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In Mild Defense of Twitter in the End-Times
Nerd oracles, normies, and heightening the contradictions.
I made my first Twitter account when I was 19. It was for a job: I worked for Tulane University’s remarkably ahead-of-its time SophieLab, a techno-feminist computer institute that did early, prescient research on how social media was used in disasters (among other things). I was supposed to promote the laboratory’s work in promoted Tweets, and so I did.
But I kept Tweeting.
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I have no clear memory of how I transitioned from Tweeting-for-work into treating Twitter as a nightmare extension of my brain, but it happened very quickly. I moved to Cambodia, and started working in journalism. I started live-Tweeting the Khmer Rouge War Crimes tribunal, just for the hell of it, when I regularly reported there.
Quickly, I made Twitter friends. A social life. Met up with people in the real world. By 2014, I’d met my now-partner of 8 years, after we started chatting about the heroin addiction crisis amongst Vermont lumberjacks. By 2016, it had become unsettlingly clear that Twitter accounted for almost every job I’d ever had.
All this makes me one of Twitter’s deep-sea vent dwelling vent worms. An extremophile who survives, nay, thrives in grotesque and extreme ecosystems and conditions. Because I am a grown adult forged almost entirely in the shitpost fires of Twitter hell.
Where would I be without Twitter? Who would I be? There is only a blank buzzing there, when I try to imagine it. An absence so impossible to contemplate as it is to contemplate a color that only wasps can see. And I do genuinely believe that person might be less interesting.
Like all hopelessly addicted Twitter users, I, of course, hate Twitter. It IS the social network for people who are both too mean and too unattractive to make it on TikTok or Instagram.
But because I am a hopelessly addicted Twitter user, there are many things I like about Twitter. Things it has given me, over and over. Things that I will be sad to lose, as Elon Musk sets Turd Mountain aflame and claims to be surprised that people are running away.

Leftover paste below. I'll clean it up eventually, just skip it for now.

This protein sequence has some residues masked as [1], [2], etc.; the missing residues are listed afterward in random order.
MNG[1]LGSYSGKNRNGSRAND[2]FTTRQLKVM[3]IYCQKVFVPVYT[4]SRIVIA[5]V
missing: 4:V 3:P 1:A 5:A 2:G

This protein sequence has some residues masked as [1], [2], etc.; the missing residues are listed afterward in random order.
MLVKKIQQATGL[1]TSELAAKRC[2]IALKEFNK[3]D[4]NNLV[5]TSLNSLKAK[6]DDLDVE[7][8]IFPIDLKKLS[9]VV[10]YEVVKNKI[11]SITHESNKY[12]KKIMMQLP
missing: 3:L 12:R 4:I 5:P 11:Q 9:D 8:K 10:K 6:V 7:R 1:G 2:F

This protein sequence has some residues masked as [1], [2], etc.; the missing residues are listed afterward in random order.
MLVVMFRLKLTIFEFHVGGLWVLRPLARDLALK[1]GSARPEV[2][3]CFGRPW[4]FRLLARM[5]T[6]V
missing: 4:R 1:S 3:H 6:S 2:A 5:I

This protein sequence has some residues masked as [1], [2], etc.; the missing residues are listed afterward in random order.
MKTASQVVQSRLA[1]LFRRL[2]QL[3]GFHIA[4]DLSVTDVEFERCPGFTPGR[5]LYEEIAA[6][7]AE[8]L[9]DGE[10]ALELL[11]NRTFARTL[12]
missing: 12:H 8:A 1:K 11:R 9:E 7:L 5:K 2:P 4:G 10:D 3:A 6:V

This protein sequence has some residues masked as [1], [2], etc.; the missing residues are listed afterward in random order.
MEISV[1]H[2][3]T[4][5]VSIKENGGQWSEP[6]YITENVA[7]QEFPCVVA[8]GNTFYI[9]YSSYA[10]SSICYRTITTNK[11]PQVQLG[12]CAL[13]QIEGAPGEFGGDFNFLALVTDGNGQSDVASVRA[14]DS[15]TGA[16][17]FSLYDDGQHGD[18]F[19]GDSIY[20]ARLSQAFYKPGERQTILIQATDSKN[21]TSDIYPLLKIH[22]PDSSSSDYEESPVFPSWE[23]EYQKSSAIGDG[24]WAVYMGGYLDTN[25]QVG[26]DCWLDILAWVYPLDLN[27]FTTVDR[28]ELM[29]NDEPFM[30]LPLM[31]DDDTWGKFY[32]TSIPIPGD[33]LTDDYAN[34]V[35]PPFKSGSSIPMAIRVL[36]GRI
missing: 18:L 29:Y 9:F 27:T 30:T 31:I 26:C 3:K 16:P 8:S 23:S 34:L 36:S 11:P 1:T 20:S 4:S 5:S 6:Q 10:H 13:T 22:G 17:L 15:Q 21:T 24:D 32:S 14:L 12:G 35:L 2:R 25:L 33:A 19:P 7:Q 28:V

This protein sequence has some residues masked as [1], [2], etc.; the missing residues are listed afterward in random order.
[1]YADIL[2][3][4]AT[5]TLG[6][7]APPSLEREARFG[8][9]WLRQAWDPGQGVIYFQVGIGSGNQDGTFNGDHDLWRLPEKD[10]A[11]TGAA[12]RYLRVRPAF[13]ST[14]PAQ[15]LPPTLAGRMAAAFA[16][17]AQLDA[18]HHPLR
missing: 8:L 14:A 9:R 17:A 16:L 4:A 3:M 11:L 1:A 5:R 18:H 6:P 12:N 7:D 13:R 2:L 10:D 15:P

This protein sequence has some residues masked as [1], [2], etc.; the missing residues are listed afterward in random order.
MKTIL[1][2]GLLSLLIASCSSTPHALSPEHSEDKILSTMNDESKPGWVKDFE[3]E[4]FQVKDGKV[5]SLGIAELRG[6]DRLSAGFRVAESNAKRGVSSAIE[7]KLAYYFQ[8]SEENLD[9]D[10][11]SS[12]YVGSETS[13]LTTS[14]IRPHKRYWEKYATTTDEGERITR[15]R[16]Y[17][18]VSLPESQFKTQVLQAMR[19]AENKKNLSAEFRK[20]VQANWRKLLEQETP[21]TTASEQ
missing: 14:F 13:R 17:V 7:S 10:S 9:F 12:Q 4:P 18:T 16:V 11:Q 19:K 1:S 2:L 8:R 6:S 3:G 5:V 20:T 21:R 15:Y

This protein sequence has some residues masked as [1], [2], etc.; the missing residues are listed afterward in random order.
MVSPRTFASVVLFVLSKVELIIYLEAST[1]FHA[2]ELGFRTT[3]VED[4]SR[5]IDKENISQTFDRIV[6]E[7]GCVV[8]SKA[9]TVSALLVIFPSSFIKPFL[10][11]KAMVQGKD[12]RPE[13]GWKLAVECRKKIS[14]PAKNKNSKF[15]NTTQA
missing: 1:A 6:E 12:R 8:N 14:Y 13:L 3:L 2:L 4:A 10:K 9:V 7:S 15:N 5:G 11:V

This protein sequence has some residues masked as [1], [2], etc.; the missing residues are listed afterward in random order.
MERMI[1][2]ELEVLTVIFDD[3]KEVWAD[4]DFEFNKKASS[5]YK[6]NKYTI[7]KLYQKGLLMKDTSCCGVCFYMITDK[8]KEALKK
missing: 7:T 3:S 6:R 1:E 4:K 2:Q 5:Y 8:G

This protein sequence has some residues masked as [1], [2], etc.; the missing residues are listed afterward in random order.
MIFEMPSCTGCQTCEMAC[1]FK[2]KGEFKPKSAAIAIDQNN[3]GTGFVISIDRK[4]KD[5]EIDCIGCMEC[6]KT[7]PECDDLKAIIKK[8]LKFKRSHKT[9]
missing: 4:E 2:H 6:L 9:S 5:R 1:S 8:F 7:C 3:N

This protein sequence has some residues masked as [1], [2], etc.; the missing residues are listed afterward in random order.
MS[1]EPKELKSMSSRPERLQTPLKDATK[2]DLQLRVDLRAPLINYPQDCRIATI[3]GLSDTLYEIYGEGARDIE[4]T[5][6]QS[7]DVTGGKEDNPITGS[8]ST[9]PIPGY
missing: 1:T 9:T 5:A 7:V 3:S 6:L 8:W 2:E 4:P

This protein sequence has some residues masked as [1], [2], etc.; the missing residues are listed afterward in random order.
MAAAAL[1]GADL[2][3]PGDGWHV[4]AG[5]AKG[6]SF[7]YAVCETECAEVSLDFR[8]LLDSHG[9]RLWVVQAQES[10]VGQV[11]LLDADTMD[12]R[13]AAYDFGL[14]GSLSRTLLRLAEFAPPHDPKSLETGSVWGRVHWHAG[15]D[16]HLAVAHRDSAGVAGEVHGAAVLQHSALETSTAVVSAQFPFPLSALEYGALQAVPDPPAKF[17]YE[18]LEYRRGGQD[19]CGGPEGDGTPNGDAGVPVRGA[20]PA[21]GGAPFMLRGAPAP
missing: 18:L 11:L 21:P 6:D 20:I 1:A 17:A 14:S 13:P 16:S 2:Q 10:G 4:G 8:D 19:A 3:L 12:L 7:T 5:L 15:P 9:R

Here are a few of them.
Twitter is at the same time ruthlessly cruel to non-straight-white-cis-men, and a revolutionary way for weirdos to band together to spit in the face of God.
Twitter mirrors the broader Internet in that it has brought with it both revolutionary freedom and a dark mechanism by which the powerful can control and manipulate those they deem to be inferior to themselves. I don’t think that I need to review the horrors that Twitter regularly visits upon everybody who dares to present as anything other than a straight white guy.
They are omnipresent: they’re why I and most everyone else I know who’s extremely online have blocks stretching into the many tens of thousands. I recall the Battledome that was Twitter in the peak-Nazi era stretching from 2015 to 2018, and I’m angry that Elon Musk will almost certainly be stupid enough to bring it back.
But of course, Twitter has also been a truly remarkable way for people who lack institutional power to strike back. Protesters in Iran use Twitter to organize. Trans activists use Twitter to blast out notices about vicious legislation against LGBTQ rights. People who in the very recent past had no platform whatsoever have used Twitter to organize massive followings and to force oligarchs, legislators, and bigots to pay attention to them. We find each other. We piss people who hate us off. We try to take up space in their heads rent-free, space we hope to occupy forever. (Amazingly, sometimes we pull this off).
And everyone has fun trying to provoke Elon Musk into revealing the yawning abyss that yearns to be good at posting and never will be that resides within his soul.
Shitposting goes both ways.
Few phenomena demonstrate how Twitter can make power relations weird more clearly than the NAFO coalition, the band of Shiba-Inu PFP-using shitposters that coalesced not long after the Ukraine War began in May 2022. Their goal was to support Ukraine and to use weird dog memes and mockery to push back against the deluge of propaganda that the Russian Federation had already begun to churn onto Twitter: less than a year later, the Fellas have succeeded beyond their wildest dreams.
In 2016, after Trump’s election, it felt like Russia had somehow managed to crack the political fake news code, ushering in a new and terrifying era of impossible to counter social media information warfare.
In June 2022, the Russian ambassador to international organizations in Vienna found himself publicly humilated in an argument with a cartoon dog on Twitter. Then, the cartoon dog people collaborated with St. Javelin to sell t-shirts quoting him to benefit Ukraine.
And then, Ukraine’s official Defense Department Twitter personally thanked the cartoon dog shitposters.
This is a form of progress.
Normies struggle to grasp Twitter’s values to its users - and the value is huge.